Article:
Here’s where I’m going to interrupt my story to interject a story from my childhood. When I was little, we had cable TV for like, three years. During those three years I watched as much Mr. Wizard as I could because I just knew I was going to become a scientist someday. So my five-year-old self started stealing things like oven cleaner from under the sink to spray on aluminum foil and watch it dissolve, and pouring ground pepper into a pot of water so I could watch a drop of soap disperse it. It drove my mother crazy, and led her to post a poison control phone number next to every phone in the house. One day she read in the paper that the producers from Mr. Wizard were auditioning Midwestern kids to appear on the show and that they’d be making a stop in Des Moines. She dressed me in my cutest jumper and my red yarn leg warmers, and we trucked on over to the mall.  We waited in line for what felt like hours, but at last it was my turn to audition.  I don’t remember a single thing about the audition except that I was very confused the whole time and I knew when I left that I wasn’t going to get to be on the show.  I don’t think I was crushed or even overly emotional about it.

So, back in the present, inspired by my childhood hero, I set about preparing my experiment.

Remember the extra doors I wanted to practice on before I tackled anything upstairs? They came complete with painted over hardware that I felt ok about throwing away if this didn’t work.


Here they are soaking in the radioactive-looking ammonia. I didn’t buy just “regular old” ammonia, I bought “lemon scent” ammonia. Don’t be fooled, people. The lemon scent is only there to mock you while the ammonia kills you slowly. This is nasty stuff.


I put the lid on the plastic tub, went upstairs, and forgot all about it until the next day. I half expected to come back the next morning and find just cleaner, lemon scented paint still stuck tight to the hardware.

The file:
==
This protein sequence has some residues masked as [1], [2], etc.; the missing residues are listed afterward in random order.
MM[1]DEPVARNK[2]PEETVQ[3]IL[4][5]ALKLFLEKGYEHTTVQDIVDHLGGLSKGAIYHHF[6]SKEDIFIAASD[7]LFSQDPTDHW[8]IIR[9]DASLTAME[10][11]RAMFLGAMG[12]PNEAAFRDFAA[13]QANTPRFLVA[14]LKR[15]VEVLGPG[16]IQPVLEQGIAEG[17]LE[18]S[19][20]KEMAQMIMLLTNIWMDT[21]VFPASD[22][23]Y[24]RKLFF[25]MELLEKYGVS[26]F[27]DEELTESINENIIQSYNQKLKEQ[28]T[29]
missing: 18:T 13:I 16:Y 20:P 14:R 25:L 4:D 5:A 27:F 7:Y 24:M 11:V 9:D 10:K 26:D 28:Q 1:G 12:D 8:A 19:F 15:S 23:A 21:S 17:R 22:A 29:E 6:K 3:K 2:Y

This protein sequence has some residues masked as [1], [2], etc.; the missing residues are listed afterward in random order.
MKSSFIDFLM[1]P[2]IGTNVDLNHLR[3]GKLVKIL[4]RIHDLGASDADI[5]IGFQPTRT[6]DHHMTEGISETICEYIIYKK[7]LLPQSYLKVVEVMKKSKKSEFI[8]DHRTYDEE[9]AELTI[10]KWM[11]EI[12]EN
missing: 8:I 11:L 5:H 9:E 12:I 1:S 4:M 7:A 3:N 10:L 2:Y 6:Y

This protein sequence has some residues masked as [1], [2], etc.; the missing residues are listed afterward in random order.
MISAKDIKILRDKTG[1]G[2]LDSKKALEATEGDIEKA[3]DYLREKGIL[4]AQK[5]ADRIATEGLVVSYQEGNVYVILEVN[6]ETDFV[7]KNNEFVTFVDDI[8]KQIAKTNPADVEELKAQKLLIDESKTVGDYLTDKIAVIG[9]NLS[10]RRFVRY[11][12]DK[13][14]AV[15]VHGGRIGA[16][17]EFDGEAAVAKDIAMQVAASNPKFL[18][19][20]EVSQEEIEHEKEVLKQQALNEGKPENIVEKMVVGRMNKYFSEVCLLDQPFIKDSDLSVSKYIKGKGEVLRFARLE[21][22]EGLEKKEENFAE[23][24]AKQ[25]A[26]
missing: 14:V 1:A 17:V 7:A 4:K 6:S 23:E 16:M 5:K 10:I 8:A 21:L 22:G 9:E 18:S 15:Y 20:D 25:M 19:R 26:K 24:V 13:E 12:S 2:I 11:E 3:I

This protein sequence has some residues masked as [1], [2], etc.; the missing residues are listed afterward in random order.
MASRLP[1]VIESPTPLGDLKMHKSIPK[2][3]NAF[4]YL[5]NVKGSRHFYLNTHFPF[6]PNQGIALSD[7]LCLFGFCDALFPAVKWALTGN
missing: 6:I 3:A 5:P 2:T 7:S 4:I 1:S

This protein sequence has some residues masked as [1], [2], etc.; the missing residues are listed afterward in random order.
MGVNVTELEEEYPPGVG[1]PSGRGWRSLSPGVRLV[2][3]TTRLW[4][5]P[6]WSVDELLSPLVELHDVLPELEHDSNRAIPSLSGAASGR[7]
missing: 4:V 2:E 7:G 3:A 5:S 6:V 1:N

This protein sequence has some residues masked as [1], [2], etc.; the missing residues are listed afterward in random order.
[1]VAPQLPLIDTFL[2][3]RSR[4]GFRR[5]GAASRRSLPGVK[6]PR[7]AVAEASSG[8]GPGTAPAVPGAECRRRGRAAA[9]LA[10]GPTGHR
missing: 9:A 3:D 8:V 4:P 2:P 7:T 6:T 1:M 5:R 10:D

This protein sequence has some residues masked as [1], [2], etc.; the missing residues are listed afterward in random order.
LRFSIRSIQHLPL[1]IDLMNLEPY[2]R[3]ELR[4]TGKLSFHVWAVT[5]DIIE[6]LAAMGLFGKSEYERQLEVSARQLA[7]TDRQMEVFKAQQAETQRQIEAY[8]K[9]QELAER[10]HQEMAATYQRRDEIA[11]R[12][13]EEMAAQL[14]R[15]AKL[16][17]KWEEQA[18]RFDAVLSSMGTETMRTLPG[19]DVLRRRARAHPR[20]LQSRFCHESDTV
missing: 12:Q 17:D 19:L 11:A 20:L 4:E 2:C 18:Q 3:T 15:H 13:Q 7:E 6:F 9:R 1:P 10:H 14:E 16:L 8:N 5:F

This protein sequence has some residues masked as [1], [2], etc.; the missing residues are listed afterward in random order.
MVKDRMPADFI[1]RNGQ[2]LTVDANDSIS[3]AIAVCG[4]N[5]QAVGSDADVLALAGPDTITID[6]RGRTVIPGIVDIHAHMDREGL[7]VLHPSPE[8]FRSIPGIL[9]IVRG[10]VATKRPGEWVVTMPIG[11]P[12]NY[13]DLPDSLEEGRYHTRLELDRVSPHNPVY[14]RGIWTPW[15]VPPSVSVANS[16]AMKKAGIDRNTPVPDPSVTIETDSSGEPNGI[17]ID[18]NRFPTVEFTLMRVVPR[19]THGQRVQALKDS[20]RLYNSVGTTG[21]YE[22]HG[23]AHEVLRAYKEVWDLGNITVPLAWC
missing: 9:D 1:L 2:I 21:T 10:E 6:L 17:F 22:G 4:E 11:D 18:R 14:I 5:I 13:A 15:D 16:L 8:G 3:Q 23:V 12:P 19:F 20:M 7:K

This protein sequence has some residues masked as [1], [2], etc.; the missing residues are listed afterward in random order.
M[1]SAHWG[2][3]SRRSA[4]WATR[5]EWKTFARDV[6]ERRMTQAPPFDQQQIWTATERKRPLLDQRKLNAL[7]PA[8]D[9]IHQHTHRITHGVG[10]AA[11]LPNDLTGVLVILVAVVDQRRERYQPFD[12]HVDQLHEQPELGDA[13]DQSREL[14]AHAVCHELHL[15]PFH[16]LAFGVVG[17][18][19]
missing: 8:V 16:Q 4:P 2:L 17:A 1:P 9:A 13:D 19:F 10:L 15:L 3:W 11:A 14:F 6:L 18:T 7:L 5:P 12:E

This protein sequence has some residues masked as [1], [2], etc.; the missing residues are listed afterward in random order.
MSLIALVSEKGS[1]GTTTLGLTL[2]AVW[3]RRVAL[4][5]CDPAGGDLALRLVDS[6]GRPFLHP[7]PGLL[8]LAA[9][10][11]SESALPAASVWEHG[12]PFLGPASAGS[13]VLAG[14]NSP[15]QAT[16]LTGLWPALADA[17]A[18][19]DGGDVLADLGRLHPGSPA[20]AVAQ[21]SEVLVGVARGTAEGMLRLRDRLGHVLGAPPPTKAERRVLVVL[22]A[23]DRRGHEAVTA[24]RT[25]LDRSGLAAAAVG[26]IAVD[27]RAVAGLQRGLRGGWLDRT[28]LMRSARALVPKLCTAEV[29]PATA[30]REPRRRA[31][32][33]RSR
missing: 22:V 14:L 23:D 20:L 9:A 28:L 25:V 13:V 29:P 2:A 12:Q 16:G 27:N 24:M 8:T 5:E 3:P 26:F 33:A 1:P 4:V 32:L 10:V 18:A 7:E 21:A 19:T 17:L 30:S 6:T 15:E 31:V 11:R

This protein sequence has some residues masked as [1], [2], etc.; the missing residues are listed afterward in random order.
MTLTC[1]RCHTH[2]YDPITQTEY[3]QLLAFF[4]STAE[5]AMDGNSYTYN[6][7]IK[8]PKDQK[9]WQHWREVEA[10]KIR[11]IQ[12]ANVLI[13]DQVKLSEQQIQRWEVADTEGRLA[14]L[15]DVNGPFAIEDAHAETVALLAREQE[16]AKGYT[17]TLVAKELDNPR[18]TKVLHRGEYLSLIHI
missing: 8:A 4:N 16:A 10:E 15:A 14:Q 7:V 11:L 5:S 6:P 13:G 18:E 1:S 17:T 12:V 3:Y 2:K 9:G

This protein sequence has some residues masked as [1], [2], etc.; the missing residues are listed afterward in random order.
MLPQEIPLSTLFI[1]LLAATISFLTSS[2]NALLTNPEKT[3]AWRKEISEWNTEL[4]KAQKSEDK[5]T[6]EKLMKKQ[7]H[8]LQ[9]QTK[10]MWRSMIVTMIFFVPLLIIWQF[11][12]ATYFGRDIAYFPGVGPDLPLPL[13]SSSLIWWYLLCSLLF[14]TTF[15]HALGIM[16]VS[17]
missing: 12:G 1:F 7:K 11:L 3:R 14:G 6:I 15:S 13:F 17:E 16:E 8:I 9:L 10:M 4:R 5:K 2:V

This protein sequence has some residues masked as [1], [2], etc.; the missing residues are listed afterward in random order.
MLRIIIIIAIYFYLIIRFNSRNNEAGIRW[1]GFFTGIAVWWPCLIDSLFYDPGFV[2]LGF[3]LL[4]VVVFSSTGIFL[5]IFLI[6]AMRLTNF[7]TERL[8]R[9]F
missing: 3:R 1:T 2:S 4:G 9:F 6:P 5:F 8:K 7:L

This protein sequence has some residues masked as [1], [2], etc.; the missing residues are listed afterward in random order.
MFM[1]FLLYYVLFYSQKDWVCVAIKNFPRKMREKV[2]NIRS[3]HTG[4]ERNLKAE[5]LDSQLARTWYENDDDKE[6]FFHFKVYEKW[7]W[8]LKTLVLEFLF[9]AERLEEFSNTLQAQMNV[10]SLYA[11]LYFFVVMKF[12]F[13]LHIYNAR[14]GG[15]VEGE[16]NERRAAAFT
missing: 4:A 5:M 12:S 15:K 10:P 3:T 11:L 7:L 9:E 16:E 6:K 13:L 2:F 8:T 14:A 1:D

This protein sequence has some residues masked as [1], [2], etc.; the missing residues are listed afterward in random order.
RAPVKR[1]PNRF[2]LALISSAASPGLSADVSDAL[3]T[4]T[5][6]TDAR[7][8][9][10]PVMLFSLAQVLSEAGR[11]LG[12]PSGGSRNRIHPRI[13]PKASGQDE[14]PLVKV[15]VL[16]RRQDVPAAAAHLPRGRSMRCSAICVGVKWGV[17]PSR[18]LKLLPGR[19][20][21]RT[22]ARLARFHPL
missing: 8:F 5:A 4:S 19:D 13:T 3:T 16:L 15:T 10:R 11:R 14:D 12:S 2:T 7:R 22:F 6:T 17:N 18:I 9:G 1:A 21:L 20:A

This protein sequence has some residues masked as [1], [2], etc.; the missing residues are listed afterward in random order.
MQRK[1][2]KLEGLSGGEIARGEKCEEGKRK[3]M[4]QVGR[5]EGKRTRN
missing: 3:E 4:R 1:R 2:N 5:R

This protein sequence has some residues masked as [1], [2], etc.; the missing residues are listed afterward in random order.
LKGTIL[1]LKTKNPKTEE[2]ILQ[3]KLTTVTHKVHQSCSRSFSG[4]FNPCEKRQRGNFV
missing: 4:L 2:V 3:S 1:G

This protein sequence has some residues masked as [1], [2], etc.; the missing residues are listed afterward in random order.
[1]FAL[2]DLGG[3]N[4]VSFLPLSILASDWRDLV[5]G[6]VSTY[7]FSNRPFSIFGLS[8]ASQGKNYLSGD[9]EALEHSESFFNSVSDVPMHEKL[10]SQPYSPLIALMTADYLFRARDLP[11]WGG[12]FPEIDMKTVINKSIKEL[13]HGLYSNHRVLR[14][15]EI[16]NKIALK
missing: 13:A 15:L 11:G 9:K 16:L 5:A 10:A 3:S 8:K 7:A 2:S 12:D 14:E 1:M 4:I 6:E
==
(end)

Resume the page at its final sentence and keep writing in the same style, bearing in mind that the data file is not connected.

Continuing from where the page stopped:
But when I lifted the lid and pulled out the first piece of hardware… Heavens ta’ Murgatroid, it worked!  I grabbed a piece of scrap wood from the floor nearby (you need very specialized tools for this kind of work, you see) and started scraping away and the paint just slid off the metal like cheese off a greasy pizza.


When I finished the test pieces they looked like this:


I grabbed my husband, stuck a screwdriver in his hand and said, “Quick! Take off all the doorknobs and faceplates and door hinges all over the house! We have to soak them! We have to rid our house of the awful layers of paint and restore the metal! Do it now!” I grabbed my own screw driver and started removing the nasty old registers from the kitchen and the dining room. Fortunately, Brandon didn’t go about his task with quite as much zeal as I’d hoped to inspire in him. He dutifully brought me the hardware from two doors, which was about all I could handle in the tub at one time. It’s good that I have someone to keep me grounded in times like these.

So I soaked the registers and hardware with yet more ammonia and they looked like this:



(I added some more ammonia to the tub after I took these pictures so the hardware was actually covered.)


After about a day and a half of soaking I started cleaning off the loose paint. By this time it was just falling off the metal.